Poets and singers in a number of medieval vernacular languages reached non-native audiences and inspired speakers of other languages to compose in theirs; and many imagined their compositions enjoying a universality similar to that of cosmopolitan languages like Latin and Arabic. An interesting rationalization of these aspirations can be discerned in a short verse narrative of a well-known episode in the youth of Alexander the Great, conqueror of India, together with his tutor, the philosopher Aristotle. Not only does it involve Greeks and Indians singing French songs and cosplaying French lovers, but the philosopher is induced to pretend to be a horse and then justifies his behavior as "natural," with far-reaching implications which this talk will explore.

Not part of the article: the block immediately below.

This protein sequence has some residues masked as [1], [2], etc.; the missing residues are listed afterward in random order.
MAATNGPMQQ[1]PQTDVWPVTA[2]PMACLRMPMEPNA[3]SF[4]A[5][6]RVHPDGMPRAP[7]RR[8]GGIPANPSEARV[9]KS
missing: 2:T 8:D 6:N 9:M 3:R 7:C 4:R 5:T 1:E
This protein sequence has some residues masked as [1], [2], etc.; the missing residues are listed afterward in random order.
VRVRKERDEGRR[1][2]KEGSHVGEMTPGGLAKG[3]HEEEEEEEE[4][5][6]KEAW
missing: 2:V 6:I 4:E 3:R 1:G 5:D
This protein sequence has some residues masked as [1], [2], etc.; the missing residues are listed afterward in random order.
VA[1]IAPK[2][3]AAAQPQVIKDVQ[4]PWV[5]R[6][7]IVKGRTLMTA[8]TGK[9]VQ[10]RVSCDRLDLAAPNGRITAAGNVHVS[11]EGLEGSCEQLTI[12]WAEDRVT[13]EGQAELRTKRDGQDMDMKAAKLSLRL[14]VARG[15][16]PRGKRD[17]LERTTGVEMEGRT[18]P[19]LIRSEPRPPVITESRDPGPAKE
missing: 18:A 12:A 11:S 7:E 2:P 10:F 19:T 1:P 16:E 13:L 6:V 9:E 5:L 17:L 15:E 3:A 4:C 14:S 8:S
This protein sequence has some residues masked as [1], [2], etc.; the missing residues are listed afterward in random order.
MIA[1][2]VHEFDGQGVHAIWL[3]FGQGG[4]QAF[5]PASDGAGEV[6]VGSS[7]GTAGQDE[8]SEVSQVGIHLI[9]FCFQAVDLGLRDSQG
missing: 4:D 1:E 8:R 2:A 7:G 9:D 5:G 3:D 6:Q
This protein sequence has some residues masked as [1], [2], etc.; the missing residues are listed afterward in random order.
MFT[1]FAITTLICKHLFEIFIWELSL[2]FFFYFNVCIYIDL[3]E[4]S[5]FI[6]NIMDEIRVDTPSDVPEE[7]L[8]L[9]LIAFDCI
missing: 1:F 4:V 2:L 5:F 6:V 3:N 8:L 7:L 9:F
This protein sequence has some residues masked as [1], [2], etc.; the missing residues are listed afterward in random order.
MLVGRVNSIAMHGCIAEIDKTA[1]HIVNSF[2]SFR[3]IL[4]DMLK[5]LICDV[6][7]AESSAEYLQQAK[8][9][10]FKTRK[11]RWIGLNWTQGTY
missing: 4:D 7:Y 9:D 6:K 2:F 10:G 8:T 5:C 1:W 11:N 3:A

Sarah Kay is Professor Emerita in the Department of French Literature, Thought and Culture at New York University and Life Fellow at Girton College, University of Cambridge
This talk is presented by the Columbia Maison Française, Society of Fellows and Heyman Center for the Humanities, the Department of Music, and Medieval and Renaissance Studies.